o 2018 EEB Outstanding Undergraduate: Alexis Case
o 2018 EEB Outstanding Undergraduate Research: Anna Cameron
o 2018 EEB Undergraduate Award for Professional Promise: Kane Lawhorn
o 2018 EEB Outstanding Outreach and Community Service by an Undergraduate Student: Justin Baldwin
o 2018 EEB Outstanding Administrative Service Award: Jeff Martin
Congratulations to Jayne Lampley (Schilling Lab), who has received a Hollaender Fellowship from the Division of Biology! This Fellowship recognizes an outstanding graduate student within the division, that shows outstanding academic qualifications, research accomplishments, and scientific/professional promise.
EEB undergraduate Justin Baldwin and EEB graduate student Maggie Mamantov (Sheldon Lab) both received honorable mentions in the prestigious National Science Foundation Graduate Research Fellowship Program. This program selects early career students with high potential in science.
Amanda Wilson Carter (postdoc, Sheldon Lab) was awarded an NSF Postdoctoral Research Fellowship in Biology! Using dung beetles, she will integrate thermal plasticity across life stages with maternal behavior to understand the mechanisms driving responses to increased temperature variation.
Congratulations to EEB graduate student Miranda Chen. Miranda was selected as a recipient of the 2018–2019 Shipley-Swann Graduate Fellowship. By receiving this fellowship, Miranda is being recognized as one of the most promising graduate and professional students at the University of Tennessee, Knoxville.
The Graduate Student Senate Awards were held on April 4. Check out all the winners from EEB!
Graduate Research Mentor of the Year: Associate Professor Elisabeth Schussler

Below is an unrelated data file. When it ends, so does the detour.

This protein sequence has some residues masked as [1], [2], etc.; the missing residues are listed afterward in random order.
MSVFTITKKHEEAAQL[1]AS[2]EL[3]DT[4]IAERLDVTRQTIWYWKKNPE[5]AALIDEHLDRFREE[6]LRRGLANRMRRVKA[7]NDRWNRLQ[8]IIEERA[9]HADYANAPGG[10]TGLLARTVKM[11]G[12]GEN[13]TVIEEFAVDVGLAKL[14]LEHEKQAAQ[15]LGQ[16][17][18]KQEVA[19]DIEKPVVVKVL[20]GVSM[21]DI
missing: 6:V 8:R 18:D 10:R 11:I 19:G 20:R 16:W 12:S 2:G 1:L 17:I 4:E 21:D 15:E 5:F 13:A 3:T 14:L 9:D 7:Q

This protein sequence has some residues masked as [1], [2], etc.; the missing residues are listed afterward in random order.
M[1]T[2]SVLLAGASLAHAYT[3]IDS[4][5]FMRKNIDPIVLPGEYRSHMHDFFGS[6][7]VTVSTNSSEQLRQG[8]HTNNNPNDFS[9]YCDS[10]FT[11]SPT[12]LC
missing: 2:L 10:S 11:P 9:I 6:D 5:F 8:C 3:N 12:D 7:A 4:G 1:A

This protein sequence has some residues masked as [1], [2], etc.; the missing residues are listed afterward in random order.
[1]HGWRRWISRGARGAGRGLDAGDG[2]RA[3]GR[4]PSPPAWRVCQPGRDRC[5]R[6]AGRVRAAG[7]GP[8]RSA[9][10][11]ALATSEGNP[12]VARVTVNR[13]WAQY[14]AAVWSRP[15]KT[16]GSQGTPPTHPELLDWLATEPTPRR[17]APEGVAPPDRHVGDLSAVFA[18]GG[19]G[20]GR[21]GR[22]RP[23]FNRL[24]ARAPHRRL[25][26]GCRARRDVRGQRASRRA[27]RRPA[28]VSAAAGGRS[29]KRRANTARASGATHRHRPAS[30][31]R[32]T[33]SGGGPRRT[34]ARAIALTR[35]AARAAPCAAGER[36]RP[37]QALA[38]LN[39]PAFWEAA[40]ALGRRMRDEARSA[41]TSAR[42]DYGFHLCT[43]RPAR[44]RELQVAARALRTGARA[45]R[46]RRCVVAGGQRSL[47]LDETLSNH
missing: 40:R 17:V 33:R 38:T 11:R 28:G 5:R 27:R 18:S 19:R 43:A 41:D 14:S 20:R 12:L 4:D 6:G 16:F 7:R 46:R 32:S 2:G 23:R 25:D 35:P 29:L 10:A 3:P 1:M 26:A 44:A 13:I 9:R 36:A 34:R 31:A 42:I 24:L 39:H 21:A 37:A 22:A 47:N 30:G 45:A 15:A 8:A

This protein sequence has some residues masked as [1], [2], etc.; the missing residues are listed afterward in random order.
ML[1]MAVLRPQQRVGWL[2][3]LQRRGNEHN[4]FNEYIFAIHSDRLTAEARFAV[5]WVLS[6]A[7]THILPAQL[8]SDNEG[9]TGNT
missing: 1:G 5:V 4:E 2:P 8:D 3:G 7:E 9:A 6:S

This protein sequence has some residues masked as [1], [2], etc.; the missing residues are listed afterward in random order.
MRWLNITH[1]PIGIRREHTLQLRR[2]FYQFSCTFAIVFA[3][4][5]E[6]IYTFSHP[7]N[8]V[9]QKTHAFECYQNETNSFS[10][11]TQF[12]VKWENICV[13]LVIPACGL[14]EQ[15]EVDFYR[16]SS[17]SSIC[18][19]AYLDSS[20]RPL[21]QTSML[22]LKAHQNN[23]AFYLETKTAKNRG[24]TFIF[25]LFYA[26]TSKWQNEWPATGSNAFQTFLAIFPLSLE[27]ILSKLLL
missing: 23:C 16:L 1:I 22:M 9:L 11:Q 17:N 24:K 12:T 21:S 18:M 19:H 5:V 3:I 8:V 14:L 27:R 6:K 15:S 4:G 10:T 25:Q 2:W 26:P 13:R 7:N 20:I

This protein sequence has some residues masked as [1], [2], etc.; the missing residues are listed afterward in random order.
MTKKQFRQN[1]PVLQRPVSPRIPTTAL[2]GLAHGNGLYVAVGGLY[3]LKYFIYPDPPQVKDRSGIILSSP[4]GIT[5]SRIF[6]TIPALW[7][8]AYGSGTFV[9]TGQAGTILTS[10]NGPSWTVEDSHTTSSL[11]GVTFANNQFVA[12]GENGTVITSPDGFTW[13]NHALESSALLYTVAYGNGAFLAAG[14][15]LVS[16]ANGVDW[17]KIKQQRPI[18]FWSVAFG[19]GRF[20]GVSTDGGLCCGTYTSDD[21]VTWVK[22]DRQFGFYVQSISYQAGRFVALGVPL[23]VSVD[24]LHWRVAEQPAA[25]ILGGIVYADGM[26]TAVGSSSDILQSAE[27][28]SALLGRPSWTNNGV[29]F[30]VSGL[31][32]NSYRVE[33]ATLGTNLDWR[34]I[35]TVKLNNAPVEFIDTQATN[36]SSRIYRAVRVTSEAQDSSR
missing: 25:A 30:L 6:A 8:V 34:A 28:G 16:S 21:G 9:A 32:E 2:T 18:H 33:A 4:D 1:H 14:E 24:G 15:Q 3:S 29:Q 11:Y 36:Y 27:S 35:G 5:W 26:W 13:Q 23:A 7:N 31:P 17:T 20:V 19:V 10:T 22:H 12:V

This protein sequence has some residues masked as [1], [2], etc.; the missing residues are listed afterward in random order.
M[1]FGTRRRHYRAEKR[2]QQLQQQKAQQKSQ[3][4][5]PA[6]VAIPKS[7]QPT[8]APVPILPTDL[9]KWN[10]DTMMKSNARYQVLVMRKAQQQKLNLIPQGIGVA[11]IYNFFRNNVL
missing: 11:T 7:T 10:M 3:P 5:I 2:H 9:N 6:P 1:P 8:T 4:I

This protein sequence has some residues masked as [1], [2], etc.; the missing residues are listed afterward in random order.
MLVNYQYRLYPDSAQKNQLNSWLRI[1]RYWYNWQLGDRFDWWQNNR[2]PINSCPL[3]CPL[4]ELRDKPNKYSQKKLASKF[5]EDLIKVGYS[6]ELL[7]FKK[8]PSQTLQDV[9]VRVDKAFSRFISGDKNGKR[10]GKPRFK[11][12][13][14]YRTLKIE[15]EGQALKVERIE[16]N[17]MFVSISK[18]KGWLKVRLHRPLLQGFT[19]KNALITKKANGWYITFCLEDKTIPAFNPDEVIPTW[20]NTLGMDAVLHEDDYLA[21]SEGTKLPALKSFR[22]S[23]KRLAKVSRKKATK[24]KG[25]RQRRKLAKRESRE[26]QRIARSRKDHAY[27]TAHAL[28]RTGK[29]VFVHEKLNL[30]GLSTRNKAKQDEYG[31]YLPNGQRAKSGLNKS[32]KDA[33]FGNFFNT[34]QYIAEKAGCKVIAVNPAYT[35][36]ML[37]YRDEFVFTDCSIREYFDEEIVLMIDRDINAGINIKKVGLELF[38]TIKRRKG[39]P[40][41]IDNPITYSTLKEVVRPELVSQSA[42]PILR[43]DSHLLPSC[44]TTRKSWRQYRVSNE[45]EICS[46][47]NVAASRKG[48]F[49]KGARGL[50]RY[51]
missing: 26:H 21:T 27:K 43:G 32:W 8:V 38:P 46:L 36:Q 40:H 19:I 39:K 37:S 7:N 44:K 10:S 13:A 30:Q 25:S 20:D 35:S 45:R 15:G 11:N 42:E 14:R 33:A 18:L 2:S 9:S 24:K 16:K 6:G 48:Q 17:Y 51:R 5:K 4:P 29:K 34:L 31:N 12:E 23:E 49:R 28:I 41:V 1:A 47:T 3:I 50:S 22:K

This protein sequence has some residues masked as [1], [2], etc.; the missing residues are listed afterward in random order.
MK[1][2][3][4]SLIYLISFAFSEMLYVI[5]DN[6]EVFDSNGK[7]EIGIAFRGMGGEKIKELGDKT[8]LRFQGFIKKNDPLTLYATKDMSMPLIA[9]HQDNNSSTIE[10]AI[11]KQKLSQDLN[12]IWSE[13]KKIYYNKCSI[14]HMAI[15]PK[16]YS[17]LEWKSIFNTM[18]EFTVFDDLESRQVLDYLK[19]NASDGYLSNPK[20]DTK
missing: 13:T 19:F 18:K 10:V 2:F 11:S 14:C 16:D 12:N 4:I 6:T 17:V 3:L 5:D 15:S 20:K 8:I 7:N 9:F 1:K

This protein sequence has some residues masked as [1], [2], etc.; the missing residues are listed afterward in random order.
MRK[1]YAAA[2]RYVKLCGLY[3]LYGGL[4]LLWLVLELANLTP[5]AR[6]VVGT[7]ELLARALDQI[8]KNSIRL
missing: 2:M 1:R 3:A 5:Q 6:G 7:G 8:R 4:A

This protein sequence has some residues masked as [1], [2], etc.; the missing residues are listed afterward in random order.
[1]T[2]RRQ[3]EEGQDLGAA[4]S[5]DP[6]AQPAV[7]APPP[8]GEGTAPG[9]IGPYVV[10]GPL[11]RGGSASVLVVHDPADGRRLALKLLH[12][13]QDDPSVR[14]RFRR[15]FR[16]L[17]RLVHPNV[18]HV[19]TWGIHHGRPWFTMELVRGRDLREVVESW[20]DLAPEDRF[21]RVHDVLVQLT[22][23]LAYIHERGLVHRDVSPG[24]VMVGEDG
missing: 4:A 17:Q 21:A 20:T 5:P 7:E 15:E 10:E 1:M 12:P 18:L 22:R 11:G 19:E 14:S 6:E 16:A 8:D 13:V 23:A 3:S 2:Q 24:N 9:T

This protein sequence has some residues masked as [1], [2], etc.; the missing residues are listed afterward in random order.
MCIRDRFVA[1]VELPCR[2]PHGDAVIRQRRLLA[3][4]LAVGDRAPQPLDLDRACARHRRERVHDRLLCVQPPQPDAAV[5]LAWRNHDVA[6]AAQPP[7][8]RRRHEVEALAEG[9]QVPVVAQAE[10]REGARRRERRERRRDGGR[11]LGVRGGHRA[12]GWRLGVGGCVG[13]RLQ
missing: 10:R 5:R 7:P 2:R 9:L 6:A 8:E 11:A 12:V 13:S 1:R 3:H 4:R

Excellence in Teaching: Justin Hendy (Small Lab)
Excellence in Research: Sara Lipshutz (Derryberry Lab)
Excellence in Service: Alannie Grant (Kalisz Lab)
Graduate Student Chad Stachowiak (Armsworth Lab), is a finalist for a 2018 Presidential Management Fellowship.
“The PMF Program is a flagship leadership development program at the entry level for advanced degree candidates. It was created more than three decades ago by Executive Order and has gone through many changes over the years. The Program attracts and selects the best candidates possible, but is really designed with a more narrow focus – developing a cadre of potential government leaders. It provides some sustenance during the first years of employment and encourages development of leadership capabilities. The PMF Program inculcates a lasting bond as well as a spirit of public service, ultimately encouraging and leading to a career in the government.”
Approximately 6,040 applications were received and 425 applicants were selected as Finalists. The 2018 Finalists’ pool represents approximately 69 different disciplines, 161 academic institutions, and 15% are veterans.